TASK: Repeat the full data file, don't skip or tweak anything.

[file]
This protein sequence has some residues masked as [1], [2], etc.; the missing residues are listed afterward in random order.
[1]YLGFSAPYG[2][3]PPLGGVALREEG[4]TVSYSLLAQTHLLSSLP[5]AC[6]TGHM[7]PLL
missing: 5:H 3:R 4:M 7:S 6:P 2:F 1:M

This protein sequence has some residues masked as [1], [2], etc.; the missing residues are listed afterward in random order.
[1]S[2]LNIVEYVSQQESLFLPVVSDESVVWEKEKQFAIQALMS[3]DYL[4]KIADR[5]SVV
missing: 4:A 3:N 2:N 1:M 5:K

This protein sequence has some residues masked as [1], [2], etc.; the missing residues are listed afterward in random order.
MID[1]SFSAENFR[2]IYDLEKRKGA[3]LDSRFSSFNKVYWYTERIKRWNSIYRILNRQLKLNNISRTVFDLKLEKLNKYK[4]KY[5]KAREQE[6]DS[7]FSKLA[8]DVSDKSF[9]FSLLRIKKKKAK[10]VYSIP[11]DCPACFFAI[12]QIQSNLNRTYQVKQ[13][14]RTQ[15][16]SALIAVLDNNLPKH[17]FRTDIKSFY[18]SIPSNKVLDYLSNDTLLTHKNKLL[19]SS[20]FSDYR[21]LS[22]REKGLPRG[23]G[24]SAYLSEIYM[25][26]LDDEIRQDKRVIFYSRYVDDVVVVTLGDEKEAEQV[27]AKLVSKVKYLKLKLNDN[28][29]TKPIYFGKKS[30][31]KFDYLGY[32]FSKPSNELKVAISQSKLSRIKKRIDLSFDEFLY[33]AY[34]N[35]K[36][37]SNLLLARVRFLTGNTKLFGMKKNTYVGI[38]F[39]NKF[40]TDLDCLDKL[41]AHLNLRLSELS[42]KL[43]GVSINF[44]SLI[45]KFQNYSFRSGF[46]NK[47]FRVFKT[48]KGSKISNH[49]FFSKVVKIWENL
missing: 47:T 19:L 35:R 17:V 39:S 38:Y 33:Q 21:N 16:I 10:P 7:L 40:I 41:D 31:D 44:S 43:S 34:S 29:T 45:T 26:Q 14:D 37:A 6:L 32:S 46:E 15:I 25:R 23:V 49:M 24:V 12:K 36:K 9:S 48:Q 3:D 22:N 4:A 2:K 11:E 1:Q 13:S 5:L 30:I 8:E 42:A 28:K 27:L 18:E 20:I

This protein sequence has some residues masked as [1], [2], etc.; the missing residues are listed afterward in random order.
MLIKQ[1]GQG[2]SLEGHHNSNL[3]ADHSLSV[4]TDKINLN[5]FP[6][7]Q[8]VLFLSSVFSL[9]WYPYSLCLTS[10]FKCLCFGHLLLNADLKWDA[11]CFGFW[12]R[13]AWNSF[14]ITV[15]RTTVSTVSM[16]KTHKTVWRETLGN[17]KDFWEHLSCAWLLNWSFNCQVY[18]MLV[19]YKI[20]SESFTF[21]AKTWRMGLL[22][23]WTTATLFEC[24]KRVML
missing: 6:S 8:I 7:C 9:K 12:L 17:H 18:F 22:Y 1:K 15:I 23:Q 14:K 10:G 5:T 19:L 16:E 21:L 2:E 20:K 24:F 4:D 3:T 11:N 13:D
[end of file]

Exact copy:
This protein sequence has some residues masked as [1], [2], etc.; the missing residues are listed afterward in random order.
[1]YLGFSAPYG[2][3]PPLGGVALREEG[4]TVSYSLLAQTHLLSSLP[5]AC[6]TGHM[7]PLL
missing: 5:H 3:R 4:M 7:S 6:P 2:F 1:M

This protein sequence has some residues masked as [1], [2], etc.; the missing residues are listed afterward in random order.
[1]S[2]LNIVEYVSQQESLFLPVVSDESVVWEKEKQFAIQALMS[3]DYL[4]KIADR[5]SVV
missing: 4:A 3:N 2:N 1:M 5:K

This protein sequence has some residues masked as [1], [2], etc.; the missing residues are listed afterward in random order.
MID[1]SFSAENFR[2]IYDLEKRKGA[3]LDSRFSSFNKVYWYTERIKRWNSIYRILNRQLKLNNISRTVFDLKLEKLNKYK[4]KY[5]KAREQE[6]DS[7]FSKLA[8]DVSDKSF[9]FSLLRIKKKKAK[10]VYSIP[11]DCPACFFAI[12]QIQSNLNRTYQVKQ[13][14]RTQ[15][16]SALIAVLDNNLPKH[17]FRTDIKSFY[18]SIPSNKVLDYLSNDTLLTHKNKLL[19]SS[20]FSDYR[21]LS[22]REKGLPRG[23]G[24]SAYLSEIYM[25][26]LDDEIRQDKRVIFYSRYVDDVVVVTLGDEKEAEQV[27]AKLVSKVKYLKLKLNDN[28][29]TKPIYFGKKS[30][31]KFDYLGY[32]FSKPSNELKVAISQSKLSRIKKRIDLSFDEFLY[33]AY[34]N[35]K[36][37]SNLLLARVRFLTGNTKLFGMKKNTYVGI[38]F[39]NKF[40]TDLDCLDKL[41]AHLNLRLSELS[42]KL[43]GVSINF[44]SLI[45]KFQNYSFRSGF[46]NK[47]FRVFKT[48]KGSKISNH[49]FFSKVVKIWENL
missing: 47:T 19:L 35:R 17:V 39:S 38:Y 33:Q 21:N 16:I 10:P 7:L 40:I 41:D 31:D 44:S 43:S 34:S 29:T 45:T 26:Q 14:D 37:A 6:L 32:S 46:E 15:I 25:R 23:V 49:M 24:V 12:K 36:K 9:S 48:Q 3:D 22:N 4:A 2:K 11:E 1:Q 13:S 5:L 30:I 8:E 42:A 28:K 27:L 18:E 20:I

This protein sequence has some residues masked as [1], [2], etc.; the missing residues are listed afterward in random order.
MLIKQ[1]GQG[2]SLEGHHNSNL[3]ADHSLSV[4]TDKINLN[5]FP[6][7]Q[8]VLFLSSVFSL[9]WYPYSLCLTS[10]FKCLCFGHLLLNADLKWDA[11]CFGFW[12]R[13]AWNSF[14]ITV[15]RTTVSTVSM[16]KTHKTVWRETLGN[17]KDFWEHLSCAWLLNWSFNCQVY[18]MLV[19]YKI[20]SESFTF[21]AKTWRMGLL[22][23]WTTATLFEC[24]KRVML
missing: 6:S 8:I 7:C 9:K 12:L 17:H 18:F 22:Y 1:K 15:I 23:Q 14:K 10:G 5:T 19:L 16:E 21:L 2:E 20:K 24:F 4:D 3:T 11:N 13:D